Specifically, Reeves promoted Oliphant to Region 3 Major on June 27, 2017.  The timing of that promotion alone, which comes a MERE 14 DAYS after Reeves was named Colonel, should make any investigator’s antenna shoot sky high.  In fact, given what we’ll present in item # 3 below, one can only question if Reeves being named Colonel was not, in reality, Gov. Edwards rewarding Reeves for his role in getting the problematic Braxton (at least from the LSTA’s perspective) off the LSPC!  As if that’s not bad enough, Reeves then escalates Oliphant yet again, with the second promotion being to a highly-prestigious position of Lieutenant Colonel (of which only five such positions exist within LSP) as “deputy Superintendent of Patrol.

Consider this: We know that Edwards was under intense pressure to appoint Murphy Paul as the new LSP Colonel, yet he chose instead to appoint Reeves.  By appointing Paul, Edwards surely could have assuaged some of the rampant concerns we consistently hear regarding LSP that it has historically had anti-minority factions within its upper echelon.  Nevertheless, appointing Reeves apparently trumped assuaging those concerns.  Could it be that the LSTA was lobbying hard for Reeves as a result of his role in helping procure Braxton’s ouster, which we now know the LSTA desperately wanted?

As if the above actions on Reeves’ part don’t provide reason for an extremely high level of suspicion, Reeves granted this double promotion despite Oliphant’s inappropriate posting of the following Facebook post entailing Braxton:

 

3.  Gov. Edwards’ inexplicable sitting on the damning report of Braxton for a year before taking action, and then taking action ONLY upon Fox8’s Lee Zurik exposing it.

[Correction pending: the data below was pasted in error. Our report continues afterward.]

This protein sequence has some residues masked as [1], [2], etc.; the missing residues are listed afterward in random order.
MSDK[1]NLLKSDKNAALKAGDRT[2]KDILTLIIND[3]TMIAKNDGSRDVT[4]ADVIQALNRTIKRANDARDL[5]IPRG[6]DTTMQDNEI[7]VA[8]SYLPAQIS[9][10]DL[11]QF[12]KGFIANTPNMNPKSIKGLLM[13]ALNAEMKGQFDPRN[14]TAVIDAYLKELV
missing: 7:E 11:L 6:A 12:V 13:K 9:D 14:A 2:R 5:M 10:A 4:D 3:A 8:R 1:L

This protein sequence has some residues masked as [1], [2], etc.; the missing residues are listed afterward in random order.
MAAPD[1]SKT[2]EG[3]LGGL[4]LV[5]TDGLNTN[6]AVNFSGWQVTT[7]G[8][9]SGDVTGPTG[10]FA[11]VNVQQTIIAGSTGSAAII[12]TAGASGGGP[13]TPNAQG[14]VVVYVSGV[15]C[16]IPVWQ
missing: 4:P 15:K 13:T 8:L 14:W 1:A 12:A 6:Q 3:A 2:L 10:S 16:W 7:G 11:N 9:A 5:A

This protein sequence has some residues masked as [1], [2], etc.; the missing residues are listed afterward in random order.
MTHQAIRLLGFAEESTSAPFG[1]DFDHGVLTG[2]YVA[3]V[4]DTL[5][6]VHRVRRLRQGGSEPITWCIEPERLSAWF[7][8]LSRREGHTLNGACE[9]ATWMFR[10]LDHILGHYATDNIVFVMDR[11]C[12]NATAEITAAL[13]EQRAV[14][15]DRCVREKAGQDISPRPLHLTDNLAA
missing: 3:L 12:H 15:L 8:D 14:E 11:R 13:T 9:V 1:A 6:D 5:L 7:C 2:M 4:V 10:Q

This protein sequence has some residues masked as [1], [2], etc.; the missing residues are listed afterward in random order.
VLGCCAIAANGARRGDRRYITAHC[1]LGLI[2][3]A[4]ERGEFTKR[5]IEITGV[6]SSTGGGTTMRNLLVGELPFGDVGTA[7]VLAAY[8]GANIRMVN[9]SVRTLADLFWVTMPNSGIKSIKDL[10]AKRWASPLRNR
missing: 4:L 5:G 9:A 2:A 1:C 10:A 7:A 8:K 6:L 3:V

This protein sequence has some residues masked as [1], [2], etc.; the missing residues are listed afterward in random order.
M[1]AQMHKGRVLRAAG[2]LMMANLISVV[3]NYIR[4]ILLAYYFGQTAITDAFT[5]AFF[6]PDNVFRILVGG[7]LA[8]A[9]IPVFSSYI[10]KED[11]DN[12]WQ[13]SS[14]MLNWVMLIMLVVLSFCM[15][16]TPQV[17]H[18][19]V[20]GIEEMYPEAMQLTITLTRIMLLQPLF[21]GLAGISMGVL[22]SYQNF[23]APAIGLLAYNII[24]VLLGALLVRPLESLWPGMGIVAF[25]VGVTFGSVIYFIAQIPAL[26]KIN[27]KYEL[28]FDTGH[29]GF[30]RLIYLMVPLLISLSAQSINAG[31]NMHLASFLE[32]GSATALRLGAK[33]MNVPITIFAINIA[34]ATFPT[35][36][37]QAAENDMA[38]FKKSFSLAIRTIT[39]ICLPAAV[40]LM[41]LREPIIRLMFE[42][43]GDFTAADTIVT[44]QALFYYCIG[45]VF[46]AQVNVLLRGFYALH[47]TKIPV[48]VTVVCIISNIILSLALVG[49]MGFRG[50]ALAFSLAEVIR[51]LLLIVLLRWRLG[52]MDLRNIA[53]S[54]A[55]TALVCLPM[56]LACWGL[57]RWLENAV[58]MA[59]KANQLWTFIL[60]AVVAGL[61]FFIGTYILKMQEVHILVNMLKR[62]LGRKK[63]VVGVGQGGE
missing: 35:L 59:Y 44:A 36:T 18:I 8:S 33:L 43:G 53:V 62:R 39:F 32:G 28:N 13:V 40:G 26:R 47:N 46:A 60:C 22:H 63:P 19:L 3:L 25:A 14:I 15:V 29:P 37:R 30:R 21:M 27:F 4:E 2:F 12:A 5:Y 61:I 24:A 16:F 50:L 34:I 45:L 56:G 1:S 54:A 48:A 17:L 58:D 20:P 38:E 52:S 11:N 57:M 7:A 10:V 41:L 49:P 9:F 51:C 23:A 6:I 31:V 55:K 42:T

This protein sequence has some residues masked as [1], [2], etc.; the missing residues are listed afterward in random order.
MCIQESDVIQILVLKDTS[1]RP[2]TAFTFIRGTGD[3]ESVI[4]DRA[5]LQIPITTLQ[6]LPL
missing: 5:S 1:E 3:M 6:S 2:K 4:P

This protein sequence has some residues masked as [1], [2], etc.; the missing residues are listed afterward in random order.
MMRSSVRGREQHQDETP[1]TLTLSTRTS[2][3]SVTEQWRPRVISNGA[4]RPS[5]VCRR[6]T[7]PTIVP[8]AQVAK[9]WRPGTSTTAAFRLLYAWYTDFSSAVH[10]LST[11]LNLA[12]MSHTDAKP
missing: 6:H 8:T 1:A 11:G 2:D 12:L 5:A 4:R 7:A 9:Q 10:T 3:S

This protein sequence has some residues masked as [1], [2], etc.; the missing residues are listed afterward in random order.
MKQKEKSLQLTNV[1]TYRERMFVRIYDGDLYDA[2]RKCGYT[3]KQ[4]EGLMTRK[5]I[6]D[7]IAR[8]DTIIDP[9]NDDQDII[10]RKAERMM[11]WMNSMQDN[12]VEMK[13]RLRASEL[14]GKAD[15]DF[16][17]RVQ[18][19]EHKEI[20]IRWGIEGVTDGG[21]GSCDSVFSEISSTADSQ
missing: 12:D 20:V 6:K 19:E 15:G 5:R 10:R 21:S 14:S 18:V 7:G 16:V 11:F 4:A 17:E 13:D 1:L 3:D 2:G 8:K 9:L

Fox 8 investigative reporter Lee Zurik really hammered Matthew Block, Gov. Edwards’ Executive Counsel (as did WWL’s Moore) entailing why in the world Edwards sat on the damning incident report and letter from the LSTA for over a year.  Neither Block nor Edwards had anything remotely resembling a good answer.

If, after all, Braxton DID in fact indicate that LSP Trooper Linebaugh (who made the arrest of Braxton’s daughter for DWI), “needs to be reassigned to New Orleans for 90 days to get his head screwed on straight,” or throw his weight around in stating to Oliphant that members of the LSPC and their families are “not to be touched,” then why in the round world would Edwards want someone like that serving on the LSPC?  Why would anybody for that matter?

The reality is that the “getting a head screwed on straight” via a 90-day assignment to New Orleans sounds much more to us like something that would come out of the mouth of then-LSP Col. Mike Edmonson.  He certainly had the pompous attitude and God-like mentality that would cause us to believe that words like that could certainly be uttered by him!  Further, he actually had the authority to do it (litigation which may arise from same notwithstanding).  Wouldn’t it be something if it was actually Edmonson, being the political animal that he has always been, in an effort to curry favor with an LSPC member (Braxton), who made the utterance rather than Braxton?

Whatever the case may be, the undeniable truth is that Edwards did in fact sit on that material for over a year, and he took action after that year only because the LSTA contacted Zurik and forced his hand on the matter via Zurik’s highly-publicized feature.  That indisputable fact is beyond bizarre!